Martin's wild and crazy TV work on display

Thursday, September 6, 2012
Steve Martin's talents are on full display in a 3-DVD box set from Shout Factory. The set features stand-up routines, sketches, speeches and guest appearances by the comic. It will be available Sept. 18


Film Critic

Growing up and well into my teens years, I became familiar with Steve Martin on Saturday Night Live and his movie career throughout the 1980s with such hits as "Planes, Trains and Automobiles," "Dirty Rotten Scoundrels" and "The Jerk."

I knew he was a funny actor but had no idea how accomplished he was and how funny and unpredictable his comedy back in the day was. So after watching Shout Factory's 3-DVD set "Steve Martin: The Television Stuff" I can to the only logical conclusion -- Steve Martin is by far the most underrated comedian of his generation.

Did you know that Martin is an Emmy Winner (The Smothers Brothers Comedy Hour), a four-time Grammy winner, twice for a comedy album and twice for his banjo pickin' skills? I sure didn't. All I knew was he was the guy with an arrow through his head and from the sounds of it, he was one "wild and crazy guy." Truth be told, Martin is an amazing performer and this new set lets everyone know loud and clear.

The set kicks off with "On Location with Steve Martin," an hour-long stand up routine taped at the Troubadour in Los Angeles. That is followed by two sketch comedy specials titled "Steve Martin A Wild and Crazy Guy" and "Steve Martin: Comedy is Not Pretty."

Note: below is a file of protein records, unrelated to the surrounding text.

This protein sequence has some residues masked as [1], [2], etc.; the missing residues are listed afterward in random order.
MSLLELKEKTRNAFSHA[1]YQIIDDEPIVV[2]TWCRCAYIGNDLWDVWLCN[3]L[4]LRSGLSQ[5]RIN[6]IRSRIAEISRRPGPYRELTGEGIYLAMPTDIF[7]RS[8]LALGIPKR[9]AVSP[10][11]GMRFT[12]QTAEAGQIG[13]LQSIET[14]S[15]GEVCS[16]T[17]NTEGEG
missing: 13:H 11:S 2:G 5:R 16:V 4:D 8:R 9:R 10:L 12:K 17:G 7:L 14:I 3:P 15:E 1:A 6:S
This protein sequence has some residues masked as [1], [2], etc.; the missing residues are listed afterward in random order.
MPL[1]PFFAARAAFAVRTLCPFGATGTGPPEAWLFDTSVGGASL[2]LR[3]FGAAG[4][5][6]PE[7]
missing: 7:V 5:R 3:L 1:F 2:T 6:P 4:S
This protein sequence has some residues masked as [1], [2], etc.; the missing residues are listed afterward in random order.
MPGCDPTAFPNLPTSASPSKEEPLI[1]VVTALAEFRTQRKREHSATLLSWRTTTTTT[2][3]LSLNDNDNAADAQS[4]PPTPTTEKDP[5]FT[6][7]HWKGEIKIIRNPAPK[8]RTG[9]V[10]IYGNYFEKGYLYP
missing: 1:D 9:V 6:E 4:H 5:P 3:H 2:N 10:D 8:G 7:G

While the two sketch specials are funny, the stand-up routine at he Troubadour had me rolling. Originally aired on HBO in 1976, it's Martin's unpredictability that steals the show. What is so amazing is the sense that even Martin doesn't know what he's going to do next. There's banjo playing, some magic and tons of hilarity.

The second disc is once again filled with sketch comedy TV specials "All Commercials" and "Steve Martin's Best Show Ever." The latter is filled with well-known guest stars such as Dan Aykroyd, John Belushi, Gregory Hines, Bill Murray, Lauren Hutton and Monty Python's Eric Idle.

The disc concludes with "Homage to Steve," which contains the Oscar-nominated short "The Absent-Minded Waiter," "Comedians Segment" and "Concert Segment," which features moments from his performance at the Universal Amphitheater in 1979. The "Concert Segment" has lot of the same material as "On Location" but it's more polished and lacks the spontaneity of the first routine.

The set closes with "Bits and Pieces" and what you get is -- well, bits and pieces of routines, appearances and speeches that span Martin's career. In most cases this would be a throwaway disc, but with bits like "The Great Flydini," his 1974 stand-up routine on The Tonight Show with Johnny Carson and an appearance by Jean-Pierre Louey, it's a straight up keeper.

The set also has "Steve's Comments," a revealing interview that is cut into segments and placed throughout the three discs. It's amazing to see the striking difference between Martin's manic and unpredictable on stage persona and his mild, soft-spoken demeanor during the interview

Final Cut: If you count yourself as a Steve Martin fan, you need to own "Steve Martin: The Television Stuff" plain and simple. Martin is a performer who needs to be seen to be appreciated.

4.5 out of 5 Stars